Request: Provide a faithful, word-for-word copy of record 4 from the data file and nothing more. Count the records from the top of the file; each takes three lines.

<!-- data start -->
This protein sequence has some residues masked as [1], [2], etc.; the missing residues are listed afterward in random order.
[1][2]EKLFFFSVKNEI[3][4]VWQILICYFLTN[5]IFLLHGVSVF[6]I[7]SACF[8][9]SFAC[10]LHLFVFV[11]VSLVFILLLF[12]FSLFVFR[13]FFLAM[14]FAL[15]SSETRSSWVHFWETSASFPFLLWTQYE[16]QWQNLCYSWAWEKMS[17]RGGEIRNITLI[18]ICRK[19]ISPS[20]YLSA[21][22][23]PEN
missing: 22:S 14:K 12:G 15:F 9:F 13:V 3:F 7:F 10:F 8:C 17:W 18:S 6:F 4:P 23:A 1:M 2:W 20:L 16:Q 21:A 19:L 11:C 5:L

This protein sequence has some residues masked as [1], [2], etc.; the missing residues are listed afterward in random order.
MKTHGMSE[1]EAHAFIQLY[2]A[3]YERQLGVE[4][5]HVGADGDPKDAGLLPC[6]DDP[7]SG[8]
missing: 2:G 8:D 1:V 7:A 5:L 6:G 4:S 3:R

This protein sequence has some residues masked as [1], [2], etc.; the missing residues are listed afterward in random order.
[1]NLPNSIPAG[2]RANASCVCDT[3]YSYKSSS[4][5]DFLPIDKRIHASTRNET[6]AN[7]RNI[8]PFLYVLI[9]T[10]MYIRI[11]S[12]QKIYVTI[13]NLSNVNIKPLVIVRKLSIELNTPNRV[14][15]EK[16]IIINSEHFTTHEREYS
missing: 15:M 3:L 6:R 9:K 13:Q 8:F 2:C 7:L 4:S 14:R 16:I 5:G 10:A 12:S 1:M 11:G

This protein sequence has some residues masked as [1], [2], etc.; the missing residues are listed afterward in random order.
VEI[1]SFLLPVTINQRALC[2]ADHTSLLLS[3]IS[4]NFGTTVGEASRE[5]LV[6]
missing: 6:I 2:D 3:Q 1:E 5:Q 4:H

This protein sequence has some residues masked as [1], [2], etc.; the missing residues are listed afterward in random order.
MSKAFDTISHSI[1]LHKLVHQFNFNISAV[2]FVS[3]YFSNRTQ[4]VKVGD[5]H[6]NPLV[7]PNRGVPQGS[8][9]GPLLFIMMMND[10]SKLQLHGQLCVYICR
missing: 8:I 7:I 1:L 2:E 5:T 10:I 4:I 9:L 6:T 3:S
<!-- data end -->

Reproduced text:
This protein sequence has some residues masked as [1], [2], etc.; the missing residues are listed afterward in random order.
VEI[1]SFLLPVTINQRALC[2]ADHTSLLLS[3]IS[4]NFGTTVGEASRE[5]LV[6]
missing: 6:I 2:D 3:Q 1:E 5:Q 4:H